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Rediscovering Yoga

Written by Tanya Lee

Man practicing mindfulness

Yoga, I have learnt, can mean so many different things to every individual. It is a practice that has evolved over the existence of humans and has been alive in the South of Asia since the beginning of its practice several thousand years ago. Today, many of us are familiar with Hatha Yoga, which has branched off and been modified into several other types of Yoga such as Vinyasa, Bikram, Ashtanga and Kundalini. Through Instagram and other forms of social media, the popularity of Yoga in Western cultures has boomed over the past ten years and people are starting to see the abundant benefits that comes with doing the Yoga asanas (postures).

I’m not a Yoga Guru or Yogi who has been in practice for 20 years, but after doing my Yoga teacher training in Nepal, it’s safe to say that my views on Yoga have changed drastically. I’ve ultimately come to realise that the western modifications of Yoga have caused some of its true meaning to fade, and we have lost integral sight of what Yoga truly stands for and how it should really be practiced.

Don’t get me wrong, Traditional yoga is very slow and I do enjoy the modifications that enhance the pace and transformation of flows. However, Yoga is more just that hour a day on your mat and is more than the five-minute session of meditation. It is an actual lifestyle that you perform from the moment you open your eyes in the morning until you tuck yourselves in at night.

For example, Ashtanga yoga translates into the 8 limbs of life. Yoga postures only come under one limb, and every other limb is a principle and stage of being that cannot be achieved just by an hour yoga class. Yoga postures are amazing and yoga flows provide immense physical benefits, but the true meaning of the yogi lifestyle that promotes honesty, non-greed, contentment, discipline, surrender and much more, has been lost in the midst of modifying yoga.

The ultimate goal of yoga and meditation, according to my Guru in Nepal, is to reach the state of bliss where being purely present is enough for the purpose of our existence. Too deep? Yeah, same. So, I broke this down to something more achievable on my level, and just thought; I’ll apply the yoga philosophy of awareness and acceptance in order to enhance and deepen the meaning of my own life, and find peace within every moment I experience using observation rather than irrational emotion.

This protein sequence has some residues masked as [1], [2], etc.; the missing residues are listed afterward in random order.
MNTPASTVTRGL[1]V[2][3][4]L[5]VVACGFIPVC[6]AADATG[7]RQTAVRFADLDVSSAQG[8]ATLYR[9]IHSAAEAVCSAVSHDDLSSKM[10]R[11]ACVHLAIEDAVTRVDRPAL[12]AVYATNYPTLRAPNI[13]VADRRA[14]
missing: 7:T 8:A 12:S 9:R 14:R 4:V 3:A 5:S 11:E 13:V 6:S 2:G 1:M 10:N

If you’re not too sure where to start, begin with your daily yoga practice! Make it your daily ritual where you reward your body and mind with time to flow, stretch and just enjoy the feeling of being in your own skin. Mastered this already? Great! Now you can start extending the practice off your mat with some of these tips.

Mindfully Eat

Food and eating is an essential to our survival and we do it every day. Yogic eating is said to improve digestion, increase satiety after meals, and enhance our taste buds. Eating like a yogi is fairly simple, and it’s basically just chewing your food thoroughly, slowly and taking into account all your senses about the food you are eating. Take notice of the smell, the sound, the feel and the sight of your food. This is also a reason why cutlery isn’t used in India and Nepal; because the practice of yogic eating encourages the touch and connection with food when it is being consumed.

Spend time with yourself

It’s easy to get caught up in our social lives and overwork our minds and hearts for others. Of course, socialising and spending time with friends and family is so important for connection, but we often undermine the importance of the silence around us. A good practice to maintain is one of self-maintenance, where you dedicate time purely to yourself, to speak kind words and to listen to the chatter going on in your head. No, don’t join the chatter, just observe it and try to calm it down instead. The more you do this, the more guaranteed you are to make good and insightful decisions in your life because you are more in tune with the way that you feel about everything around you. Just subtle things that you notice about yourself is a hint of the direction you want to be heading in and respond rather than react.

Declutter